C. difficile is the major infectious cause of nosocomial diarrhea, causing as many as 25% of cases of nosocomial diarrhea. C. difficile infection (CDI) is increasing in incidence and severity, affects 500,000 Americans each year, causes 20,000 deaths annually, and imposes a significant financial burden on healthcare institutions - $1.1 billion annually in the U.S. Preventing CDI is essential; thus, the Veterans Affairs Multidrug Resistant Organism (MDRO) Program Office has recently mandated a national bundle for prevention of CDI at VA facilities. The bundle includes appropriate diagnostic testing, optimization of hand hygiene compliance by monitoring, contact isolation for CDI, and environmental cleaning of rooms of patients with CDI. However, it does not address optimum implementation strategies to ensure successful application of these interventions. Nor does it prescribe how these measures may be undertaken. Implementing and adhering to these recommended measures varies considerably across institutions.
We hypothesize that a number of work system barriers may pose challenges to successful acceptance, adoption, and implementation of the CDI bundle in VA facilities. Our objective is to assess work system barriers and facilitators to bundle implementation using a mixed-methods approach. We will undertake direct observations of practices relevant to CDI prevention at our site and conduct semi-structured interviews/focus groups of healthcare workers (HCWs) and case vignettes.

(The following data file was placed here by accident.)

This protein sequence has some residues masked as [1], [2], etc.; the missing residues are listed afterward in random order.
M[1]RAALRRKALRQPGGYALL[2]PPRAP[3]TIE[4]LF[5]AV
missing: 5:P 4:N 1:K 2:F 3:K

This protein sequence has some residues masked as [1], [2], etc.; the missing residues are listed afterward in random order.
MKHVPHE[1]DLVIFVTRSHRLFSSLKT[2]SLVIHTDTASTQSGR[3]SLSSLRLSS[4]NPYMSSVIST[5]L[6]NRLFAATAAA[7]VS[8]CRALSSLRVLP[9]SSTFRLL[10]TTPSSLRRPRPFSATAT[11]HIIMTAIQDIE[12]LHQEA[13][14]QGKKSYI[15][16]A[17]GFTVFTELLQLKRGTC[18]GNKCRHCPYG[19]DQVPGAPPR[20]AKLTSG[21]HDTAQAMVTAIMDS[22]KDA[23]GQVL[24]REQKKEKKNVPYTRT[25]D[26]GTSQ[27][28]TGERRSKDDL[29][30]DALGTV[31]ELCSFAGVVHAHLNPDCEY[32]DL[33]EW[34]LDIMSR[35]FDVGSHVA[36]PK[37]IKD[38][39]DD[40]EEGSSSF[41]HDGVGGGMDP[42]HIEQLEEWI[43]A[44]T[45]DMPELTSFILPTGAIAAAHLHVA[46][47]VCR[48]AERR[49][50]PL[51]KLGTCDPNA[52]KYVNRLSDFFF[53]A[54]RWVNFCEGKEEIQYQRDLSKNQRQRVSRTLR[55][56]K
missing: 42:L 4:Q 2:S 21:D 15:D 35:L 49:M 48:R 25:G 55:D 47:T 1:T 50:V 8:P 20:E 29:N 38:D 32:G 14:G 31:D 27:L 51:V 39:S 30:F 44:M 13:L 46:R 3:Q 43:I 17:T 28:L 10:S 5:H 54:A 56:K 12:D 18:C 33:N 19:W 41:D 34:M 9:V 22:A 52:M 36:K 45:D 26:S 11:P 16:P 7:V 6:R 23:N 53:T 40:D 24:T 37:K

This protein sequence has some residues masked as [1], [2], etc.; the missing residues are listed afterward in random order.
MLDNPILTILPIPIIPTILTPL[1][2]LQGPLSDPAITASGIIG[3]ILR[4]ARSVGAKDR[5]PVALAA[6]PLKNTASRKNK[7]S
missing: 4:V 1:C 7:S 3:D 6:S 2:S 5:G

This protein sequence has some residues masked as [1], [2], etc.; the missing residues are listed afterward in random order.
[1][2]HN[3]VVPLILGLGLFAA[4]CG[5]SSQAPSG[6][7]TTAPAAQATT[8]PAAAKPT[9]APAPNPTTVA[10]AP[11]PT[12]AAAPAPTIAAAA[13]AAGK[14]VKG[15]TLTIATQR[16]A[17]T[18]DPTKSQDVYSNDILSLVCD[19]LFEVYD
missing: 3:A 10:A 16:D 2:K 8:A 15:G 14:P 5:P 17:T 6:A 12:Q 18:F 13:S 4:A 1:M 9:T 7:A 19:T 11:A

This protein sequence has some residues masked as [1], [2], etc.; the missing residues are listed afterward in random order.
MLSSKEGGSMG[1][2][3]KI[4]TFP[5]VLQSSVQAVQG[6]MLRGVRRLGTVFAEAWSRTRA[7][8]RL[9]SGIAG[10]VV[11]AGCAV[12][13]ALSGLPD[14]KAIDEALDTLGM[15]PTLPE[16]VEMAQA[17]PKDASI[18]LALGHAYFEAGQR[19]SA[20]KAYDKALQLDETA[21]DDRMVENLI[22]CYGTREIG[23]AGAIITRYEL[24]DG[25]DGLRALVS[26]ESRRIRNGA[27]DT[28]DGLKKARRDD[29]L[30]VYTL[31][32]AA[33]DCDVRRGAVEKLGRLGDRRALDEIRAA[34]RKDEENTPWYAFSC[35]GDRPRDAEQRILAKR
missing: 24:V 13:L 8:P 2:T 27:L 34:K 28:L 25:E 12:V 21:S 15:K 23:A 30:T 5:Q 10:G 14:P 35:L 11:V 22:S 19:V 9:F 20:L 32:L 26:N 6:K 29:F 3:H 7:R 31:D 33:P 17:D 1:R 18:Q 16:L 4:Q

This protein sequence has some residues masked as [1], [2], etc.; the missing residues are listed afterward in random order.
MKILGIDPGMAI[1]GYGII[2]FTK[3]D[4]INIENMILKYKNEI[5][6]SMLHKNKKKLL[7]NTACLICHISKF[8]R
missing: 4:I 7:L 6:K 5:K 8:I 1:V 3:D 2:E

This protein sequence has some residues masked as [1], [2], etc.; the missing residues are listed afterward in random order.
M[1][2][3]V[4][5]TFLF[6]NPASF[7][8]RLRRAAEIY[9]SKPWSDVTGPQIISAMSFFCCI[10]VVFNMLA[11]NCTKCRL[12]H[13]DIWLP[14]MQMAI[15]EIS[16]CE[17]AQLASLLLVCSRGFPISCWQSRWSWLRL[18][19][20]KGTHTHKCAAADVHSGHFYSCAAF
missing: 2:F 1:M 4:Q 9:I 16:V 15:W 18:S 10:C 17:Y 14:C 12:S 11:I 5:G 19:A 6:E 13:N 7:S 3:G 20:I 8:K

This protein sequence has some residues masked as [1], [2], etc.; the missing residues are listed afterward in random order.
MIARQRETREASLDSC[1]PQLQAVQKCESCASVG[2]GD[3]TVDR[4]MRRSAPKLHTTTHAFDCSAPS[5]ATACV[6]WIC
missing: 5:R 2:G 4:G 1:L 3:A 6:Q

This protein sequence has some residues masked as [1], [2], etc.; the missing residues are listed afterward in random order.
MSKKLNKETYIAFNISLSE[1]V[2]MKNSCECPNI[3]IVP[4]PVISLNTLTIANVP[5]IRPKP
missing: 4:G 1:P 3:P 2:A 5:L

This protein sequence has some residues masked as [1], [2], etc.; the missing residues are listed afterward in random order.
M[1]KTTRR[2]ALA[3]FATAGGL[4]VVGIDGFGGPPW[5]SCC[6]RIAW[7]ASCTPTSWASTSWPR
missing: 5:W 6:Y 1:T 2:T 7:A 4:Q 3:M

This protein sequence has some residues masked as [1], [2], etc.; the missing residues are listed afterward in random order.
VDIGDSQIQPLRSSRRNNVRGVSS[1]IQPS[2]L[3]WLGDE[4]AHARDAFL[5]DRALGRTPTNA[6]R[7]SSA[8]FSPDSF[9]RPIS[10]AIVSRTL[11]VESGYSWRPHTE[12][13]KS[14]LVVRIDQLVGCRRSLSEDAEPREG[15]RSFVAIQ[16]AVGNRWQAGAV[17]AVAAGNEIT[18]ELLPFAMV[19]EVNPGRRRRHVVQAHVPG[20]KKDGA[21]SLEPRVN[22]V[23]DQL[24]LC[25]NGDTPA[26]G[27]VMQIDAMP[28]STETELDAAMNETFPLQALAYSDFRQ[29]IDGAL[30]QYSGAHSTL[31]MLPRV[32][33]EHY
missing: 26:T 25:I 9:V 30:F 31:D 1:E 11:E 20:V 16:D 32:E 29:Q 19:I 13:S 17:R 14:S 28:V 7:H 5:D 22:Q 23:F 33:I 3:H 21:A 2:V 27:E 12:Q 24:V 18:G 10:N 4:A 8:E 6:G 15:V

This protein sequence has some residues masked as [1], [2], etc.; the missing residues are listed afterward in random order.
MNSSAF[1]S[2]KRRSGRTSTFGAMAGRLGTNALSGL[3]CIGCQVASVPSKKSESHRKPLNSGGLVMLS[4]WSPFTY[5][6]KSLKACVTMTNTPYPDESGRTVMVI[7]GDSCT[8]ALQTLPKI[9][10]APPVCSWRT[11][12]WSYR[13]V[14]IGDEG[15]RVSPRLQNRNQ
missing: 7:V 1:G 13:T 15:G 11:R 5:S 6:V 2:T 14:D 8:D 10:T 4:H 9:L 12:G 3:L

We will use the innovative Systems Engineering Initiative for Patient Safety (SEIPS) model of work system and patient safety. This model, as well as general literature on guideline implementation, will guide interview/focus group questions. Participants will include nurses, physicians, environmental services and leadership. We will conduct direct observations of HCWs based on the SEIPS model. We will observe patient rooms, individuals, tasks, and organization to better understand the overall work system that surrounds the process of care for CDI patients at our site and develop case vignettes for providers.
We have completed all the goals of this proposal. Key findings include;
- An underrecognized role for environmental services staff in C diff prevention
- There are many differences between nurses and physicians in how diagnostic testing to C diff is perceived
- Systems issues related to C diff stem from work load problems with PPE requirement.
This is the first research study to systematically examine barriers and facilitators of implementation of a prevention bundle for CDI, which is a major HAI in Veterans. Our project is innovative in that it will employ the SEIPS framework to undertake a complete work systems analysis for CDI prevention; use a number of complementary approaches to data collection; and consider not just HCWs involved in direct patient care, but also ancillary staff who are critical to successful CDI prevention. Our study methods and approach may be widely used not just for CDI but also other HAIs, and will add to the fields of patient safety and infection control.
We have demonstrated key systems barriers that impede compliance with C diff prevention. Future interventions may use these findings to preemptively address these barriers for implementation to be successful.
None at this time.
Health Systems, Infectious Diseases